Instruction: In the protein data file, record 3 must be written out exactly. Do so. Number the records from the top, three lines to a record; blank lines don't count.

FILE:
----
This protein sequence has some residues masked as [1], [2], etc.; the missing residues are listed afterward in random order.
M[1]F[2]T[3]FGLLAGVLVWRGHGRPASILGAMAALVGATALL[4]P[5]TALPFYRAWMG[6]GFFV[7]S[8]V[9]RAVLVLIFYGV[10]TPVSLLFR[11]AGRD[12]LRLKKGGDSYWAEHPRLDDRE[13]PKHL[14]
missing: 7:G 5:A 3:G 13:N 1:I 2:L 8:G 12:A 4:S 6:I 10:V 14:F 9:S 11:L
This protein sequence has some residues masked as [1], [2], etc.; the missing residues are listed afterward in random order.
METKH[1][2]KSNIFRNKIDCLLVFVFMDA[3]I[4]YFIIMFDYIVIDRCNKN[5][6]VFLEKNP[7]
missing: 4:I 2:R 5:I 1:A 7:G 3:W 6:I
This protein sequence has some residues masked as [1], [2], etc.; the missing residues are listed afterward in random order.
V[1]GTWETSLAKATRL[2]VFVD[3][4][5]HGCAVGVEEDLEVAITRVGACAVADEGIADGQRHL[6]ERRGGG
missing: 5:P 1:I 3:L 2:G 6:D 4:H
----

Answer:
This protein sequence has some residues masked as [1], [2], etc.; the missing residues are listed afterward in random order.
V[1]GTWETSLAKATRL[2]VFVD[3][4][5]HGCAVGVEEDLEVAITRVGACAVADEGIADGQRHL[6]ERRGGG
missing: 5:P 1:I 3:L 2:G 6:D 4:H